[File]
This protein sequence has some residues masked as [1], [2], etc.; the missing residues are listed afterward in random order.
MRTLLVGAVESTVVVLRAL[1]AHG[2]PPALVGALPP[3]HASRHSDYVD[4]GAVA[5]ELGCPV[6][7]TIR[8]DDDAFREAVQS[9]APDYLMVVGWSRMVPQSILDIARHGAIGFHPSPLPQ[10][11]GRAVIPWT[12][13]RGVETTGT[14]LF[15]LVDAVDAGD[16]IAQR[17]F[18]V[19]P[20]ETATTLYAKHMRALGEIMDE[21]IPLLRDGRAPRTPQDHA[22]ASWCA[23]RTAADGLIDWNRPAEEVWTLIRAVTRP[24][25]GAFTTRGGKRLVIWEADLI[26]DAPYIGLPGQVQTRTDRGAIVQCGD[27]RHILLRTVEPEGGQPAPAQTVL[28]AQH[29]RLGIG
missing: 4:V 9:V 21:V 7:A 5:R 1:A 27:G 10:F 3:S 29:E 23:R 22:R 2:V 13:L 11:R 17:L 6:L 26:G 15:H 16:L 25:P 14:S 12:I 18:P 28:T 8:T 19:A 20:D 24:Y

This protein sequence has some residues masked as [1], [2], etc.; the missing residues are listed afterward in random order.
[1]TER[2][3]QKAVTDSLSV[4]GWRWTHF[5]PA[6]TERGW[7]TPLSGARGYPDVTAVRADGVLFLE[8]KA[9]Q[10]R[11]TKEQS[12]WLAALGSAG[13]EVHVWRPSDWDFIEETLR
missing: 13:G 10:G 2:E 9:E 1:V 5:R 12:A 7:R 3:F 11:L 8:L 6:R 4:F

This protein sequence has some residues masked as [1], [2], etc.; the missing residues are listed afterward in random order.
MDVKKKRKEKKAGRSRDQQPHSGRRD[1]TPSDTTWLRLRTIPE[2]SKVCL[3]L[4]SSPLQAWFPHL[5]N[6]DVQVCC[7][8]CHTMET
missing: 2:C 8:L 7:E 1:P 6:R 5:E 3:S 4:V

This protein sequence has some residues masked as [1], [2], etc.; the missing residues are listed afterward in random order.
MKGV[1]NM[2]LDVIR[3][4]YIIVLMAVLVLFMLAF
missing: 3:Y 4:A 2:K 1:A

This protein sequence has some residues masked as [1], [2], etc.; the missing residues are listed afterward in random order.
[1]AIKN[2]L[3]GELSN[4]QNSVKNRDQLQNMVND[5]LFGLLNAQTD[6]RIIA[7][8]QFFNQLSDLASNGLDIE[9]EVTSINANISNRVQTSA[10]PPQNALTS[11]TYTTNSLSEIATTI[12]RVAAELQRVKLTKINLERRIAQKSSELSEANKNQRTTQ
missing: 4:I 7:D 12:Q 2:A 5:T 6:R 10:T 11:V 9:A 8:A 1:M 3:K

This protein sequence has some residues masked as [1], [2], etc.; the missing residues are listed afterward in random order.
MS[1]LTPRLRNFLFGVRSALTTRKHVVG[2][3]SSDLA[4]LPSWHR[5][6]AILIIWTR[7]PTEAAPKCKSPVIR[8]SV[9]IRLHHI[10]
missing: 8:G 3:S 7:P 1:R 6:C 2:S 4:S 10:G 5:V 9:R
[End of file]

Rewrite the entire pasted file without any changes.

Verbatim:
This protein sequence has some residues masked as [1], [2], etc.; the missing residues are listed afterward in random order.
MRTLLVGAVESTVVVLRAL[1]AHG[2]PPALVGALPP[3]HASRHSDYVD[4]GAVA[5]ELGCPV[6][7]TIR[8]DDDAFREAVQS[9]APDYLMVVGWSRMVPQSILDIARHGAIGFHPSPLPQ[10][11]GRAVIPWT[12][13]RGVETTGT[14]LF[15]LVDAVDAGD[16]IAQR[17]F[18]V[19]P[20]ETATTLYAKHMRALGEIMDE[21]IPLLRDGRAPRTPQDHA[22]ASWCA[23]RTAADGLIDWNRPAEEVWTLIRAVTRP[24][25]GAFTTRGGKRLVIWEADLI[26]DAPYIGLPGQVQTRTDRGAIVQCGD[27]RHILLRTVEPEGGQPAPAQTVL[28]AQH[29]RLGIG
missing: 4:V 9:V 21:V 7:A 5:R 1:A 27:G 10:F 3:S 29:E 23:R 22:R 2:V 13:L 11:R 17:L 6:L 26:G 15:H 16:L 25:P 14:S 12:I 18:P 28:T 8:T 19:A 20:D 24:Y

This protein sequence has some residues masked as [1], [2], etc.; the missing residues are listed afterward in random order.
[1]TER[2][3]QKAVTDSLSV[4]GWRWTHF[5]PA[6]TERGW[7]TPLSGARGYPDVTAVRADGVLFLE[8]KA[9]Q[10]R[11]TKEQS[12]WLAALGSAG[13]EVHVWRPSDWDFIEETLR
missing: 13:G 10:G 2:E 9:E 1:V 5:R 12:A 7:R 3:F 11:L 8:L 6:R 4:F

This protein sequence has some residues masked as [1], [2], etc.; the missing residues are listed afterward in random order.
MDVKKKRKEKKAGRSRDQQPHSGRRD[1]TPSDTTWLRLRTIPE[2]SKVCL[3]L[4]SSPLQAWFPHL[5]N[6]DVQVCC[7][8]CHTMET
missing: 2:C 8:L 7:E 1:P 6:R 5:E 3:S 4:V

This protein sequence has some residues masked as [1], [2], etc.; the missing residues are listed afterward in random order.
MKGV[1]NM[2]LDVIR[3][4]YIIVLMAVLVLFMLAF
missing: 3:Y 4:A 2:K 1:A

This protein sequence has some residues masked as [1], [2], etc.; the missing residues are listed afterward in random order.
[1]AIKN[2]L[3]GELSN[4]QNSVKNRDQLQNMVND[5]LFGLLNAQTD[6]RIIA[7][8]QFFNQLSDLASNGLDIE[9]EVTSINANISNRVQTSA[10]PPQNALTS[11]TYTTNSLSEIATTI[12]RVAAELQRVKLTKINLERRIAQKSSELSEANKNQRTTQ
missing: 4:I 7:D 12:Q 2:A 5:T 6:R 10:T 11:V 9:A 8:A 1:M 3:K

This protein sequence has some residues masked as [1], [2], etc.; the missing residues are listed afterward in random order.
MS[1]LTPRLRNFLFGVRSALTTRKHVVG[2][3]SSDLA[4]LPSWHR[5][6]AILIIWTR[7]PTEAAPKCKSPVIR[8]SV[9]IRLHHI[10]
missing: 8:G 3:S 7:P 1:R 6:C 2:S 4:S 10:G 5:V 9:R